High hopes for Heidecke Lake fishing: Prospects look good for the season, despite a brutal opener
Hopes are high for fishing Heidecke Lake this season for multiple species, despite a brutal opening day on April 1 and a cold-water start to the season.
MORRIS, Ill. — Paul Strand pulled in next to me at Heidecke Lake’s bank-fishing parking, then rolled down his window and asked, ‘‘Bowman?’’
Camouflage goose-hunting jacket and bibs, worn before dawn in below-freezing temperatures and with fresh snow sticking to grass, couldn’t hide me.
Strand was the best thing about the morning of April 1, opening day at Heidecke. For two years, he held a rod combo from the late Norm Minas for me. We finally met.
Opening day at Heidecke was a bust — from shore and boat alike — but the outlook for the season is very promising. It’s just slow to arrive because of variable weather and cold water.
I spent three hours trying night crawlers, jigs, spinners and muskie baits without a bite, then figured I was better off scouting turkey.
First-in-line boater James Baranski messaged: ‘‘Not a sniff in three hours.’’
He found the water was 38 degrees at the launch and 41 degrees on the north side.
When I texted BoRabb Williams, of ‘‘Team Krappie Inc’’ fame, he replied: ‘‘That’s too cold. . . . We need 45 and warmer for crappie action.’’
Heidecke slowly is warming up, but it likely will be mid-May before it reaches its prime of the low to mid-60s for multiple species.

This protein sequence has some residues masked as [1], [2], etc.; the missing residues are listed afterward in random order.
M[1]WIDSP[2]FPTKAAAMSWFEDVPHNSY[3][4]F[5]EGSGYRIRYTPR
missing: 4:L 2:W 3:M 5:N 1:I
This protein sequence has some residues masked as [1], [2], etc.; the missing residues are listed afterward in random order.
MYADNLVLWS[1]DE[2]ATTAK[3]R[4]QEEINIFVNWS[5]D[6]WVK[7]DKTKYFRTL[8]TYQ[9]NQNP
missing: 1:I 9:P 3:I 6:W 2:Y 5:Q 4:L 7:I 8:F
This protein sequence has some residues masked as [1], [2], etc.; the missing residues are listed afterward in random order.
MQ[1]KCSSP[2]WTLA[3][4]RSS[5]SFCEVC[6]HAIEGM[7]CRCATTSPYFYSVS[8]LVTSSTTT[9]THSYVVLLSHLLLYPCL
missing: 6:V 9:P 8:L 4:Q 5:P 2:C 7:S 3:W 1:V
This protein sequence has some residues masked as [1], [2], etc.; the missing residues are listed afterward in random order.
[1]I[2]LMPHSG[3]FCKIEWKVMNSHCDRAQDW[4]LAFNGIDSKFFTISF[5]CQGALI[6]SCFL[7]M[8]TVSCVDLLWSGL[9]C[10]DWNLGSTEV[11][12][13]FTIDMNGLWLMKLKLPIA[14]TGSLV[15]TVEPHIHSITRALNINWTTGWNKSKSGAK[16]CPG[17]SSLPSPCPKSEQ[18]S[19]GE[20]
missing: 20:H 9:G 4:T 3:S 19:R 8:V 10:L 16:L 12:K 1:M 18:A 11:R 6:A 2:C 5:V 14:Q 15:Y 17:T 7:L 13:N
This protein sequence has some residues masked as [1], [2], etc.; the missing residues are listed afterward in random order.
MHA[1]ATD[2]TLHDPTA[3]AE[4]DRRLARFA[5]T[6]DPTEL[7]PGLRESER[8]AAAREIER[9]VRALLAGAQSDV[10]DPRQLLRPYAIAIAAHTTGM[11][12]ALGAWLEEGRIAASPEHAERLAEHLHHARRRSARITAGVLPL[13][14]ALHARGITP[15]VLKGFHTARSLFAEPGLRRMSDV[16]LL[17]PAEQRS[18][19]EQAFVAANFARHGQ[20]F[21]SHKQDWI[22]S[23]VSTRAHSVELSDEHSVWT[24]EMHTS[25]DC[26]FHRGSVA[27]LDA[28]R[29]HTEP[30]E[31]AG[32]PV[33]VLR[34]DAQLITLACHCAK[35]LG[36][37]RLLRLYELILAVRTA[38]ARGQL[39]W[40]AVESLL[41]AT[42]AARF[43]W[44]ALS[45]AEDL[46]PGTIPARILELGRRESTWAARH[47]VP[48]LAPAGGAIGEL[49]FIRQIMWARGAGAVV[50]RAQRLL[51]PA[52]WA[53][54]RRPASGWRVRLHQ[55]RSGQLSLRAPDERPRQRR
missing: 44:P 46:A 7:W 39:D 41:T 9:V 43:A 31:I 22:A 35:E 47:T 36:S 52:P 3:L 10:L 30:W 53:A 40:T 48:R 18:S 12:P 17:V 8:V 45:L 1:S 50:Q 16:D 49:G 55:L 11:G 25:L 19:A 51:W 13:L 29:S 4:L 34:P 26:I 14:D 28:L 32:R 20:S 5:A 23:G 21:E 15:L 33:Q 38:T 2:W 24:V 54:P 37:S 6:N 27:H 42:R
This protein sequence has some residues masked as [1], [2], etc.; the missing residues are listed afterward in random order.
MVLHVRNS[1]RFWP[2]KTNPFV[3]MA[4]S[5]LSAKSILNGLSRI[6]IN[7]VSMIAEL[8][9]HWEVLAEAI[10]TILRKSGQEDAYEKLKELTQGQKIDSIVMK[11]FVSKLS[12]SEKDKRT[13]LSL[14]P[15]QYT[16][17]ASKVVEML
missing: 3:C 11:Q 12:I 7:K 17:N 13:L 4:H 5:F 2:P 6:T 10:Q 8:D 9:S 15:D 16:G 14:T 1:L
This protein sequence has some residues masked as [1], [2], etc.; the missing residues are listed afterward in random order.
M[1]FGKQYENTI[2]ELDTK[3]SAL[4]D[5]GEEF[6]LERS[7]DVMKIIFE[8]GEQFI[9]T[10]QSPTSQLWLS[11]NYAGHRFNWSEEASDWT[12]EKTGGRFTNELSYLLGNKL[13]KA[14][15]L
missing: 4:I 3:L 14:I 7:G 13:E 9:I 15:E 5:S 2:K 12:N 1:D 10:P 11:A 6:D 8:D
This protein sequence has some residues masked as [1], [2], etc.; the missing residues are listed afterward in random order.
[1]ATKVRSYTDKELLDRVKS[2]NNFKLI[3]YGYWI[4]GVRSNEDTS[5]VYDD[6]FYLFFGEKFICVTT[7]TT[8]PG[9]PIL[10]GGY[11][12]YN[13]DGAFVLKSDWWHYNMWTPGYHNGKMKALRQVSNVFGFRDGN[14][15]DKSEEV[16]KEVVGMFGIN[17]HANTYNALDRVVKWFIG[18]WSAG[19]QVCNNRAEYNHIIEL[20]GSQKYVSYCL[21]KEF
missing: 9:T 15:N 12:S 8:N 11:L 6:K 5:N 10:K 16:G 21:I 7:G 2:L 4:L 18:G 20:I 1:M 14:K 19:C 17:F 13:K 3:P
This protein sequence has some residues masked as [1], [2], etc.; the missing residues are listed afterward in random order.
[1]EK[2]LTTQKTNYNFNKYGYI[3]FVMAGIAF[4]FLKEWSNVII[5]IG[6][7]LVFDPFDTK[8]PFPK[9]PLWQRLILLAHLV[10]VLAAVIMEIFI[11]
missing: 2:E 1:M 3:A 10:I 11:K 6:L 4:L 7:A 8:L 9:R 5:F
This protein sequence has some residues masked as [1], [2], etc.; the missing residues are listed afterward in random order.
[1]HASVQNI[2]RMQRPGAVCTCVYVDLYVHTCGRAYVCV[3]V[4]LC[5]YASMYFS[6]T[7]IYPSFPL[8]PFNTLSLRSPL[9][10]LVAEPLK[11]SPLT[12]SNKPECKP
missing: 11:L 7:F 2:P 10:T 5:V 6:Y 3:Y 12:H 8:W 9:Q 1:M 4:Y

When that time comes, many species look promising.
The cold water even delayed the spring muskie trap-netting survey until last Wednesday and Thursday. But what a survey.
‘‘We had a total of 82 muskies collected, beating the previous record set last year of 79 muskies,’’ district fisheries biologist Seth Love emailed. ‘‘The biggest fish was a female at 48.1 inches and weighing 31.4 pounds. This is the third legal-sized fish collected since spring surveys began many years ago.’’
The heaviest muskie was 33 pounds and 47.3 inches.
Last spring, they collected more than 200 crappie in the muskie trap nets, as well. They averaged 10.5 inches, with the largest ‘‘just shy of 15 inches.’’
‘‘During the fall 2020 electrofishing survey, we collected excellent numbers of walleye (127) relative to the 2018 and 2016 surveys,’’ Love emailed. ‘‘Average length of walleye was just above legal size (16 inches), with the largest being 27.5 inches. In fact, 92% of the adult walleye were legal size.’’
The 2020 fall survey turned up four trophy-sized hybrids, the biggest going 26.6 inches. The American Fisheries Society lists anything longer than 25 inches as a trophy.
Smallmouth and largemouth bass look better than in recent years. Love expects the stocking of about 30,000 largemouth fingerlings in 2017 to make their way through the population. Bluegills look promising, with the fall 2020 survey turning up 9% of them 8 inches or longer, the best going 8.8. Channel catfish continue a mysterious decline.
For 2022, Love made a usual stocking request for black crappie (146,000), walleye (68,425) and hybrid (19,550) fingerlings and for 1,955 13-inch muskie. Crappie, walleye and hybrids are requested annually and muskie every three years.
‘‘Overall, I’m really happy with the Heidecke fishery and look forward to surveying it this spring and fall,’’ Love emailed.
Turkey harvest during the two youth weekends was 1,258, down from 1,304 last year and well off the record 1,733 during the pandemic in 2020.
Buds began popping with authority last week. . . . Later this week, I will put out halved oranges and cheap grape jelly in hopes of the spring’s first Baltimore oriole. . . . I expect to hear of early finds of morel mushrooms by the weekend.
Having Tampa Bay come to Chicago in mid-April is as bright as computing ice-fishing metrics for red snapper.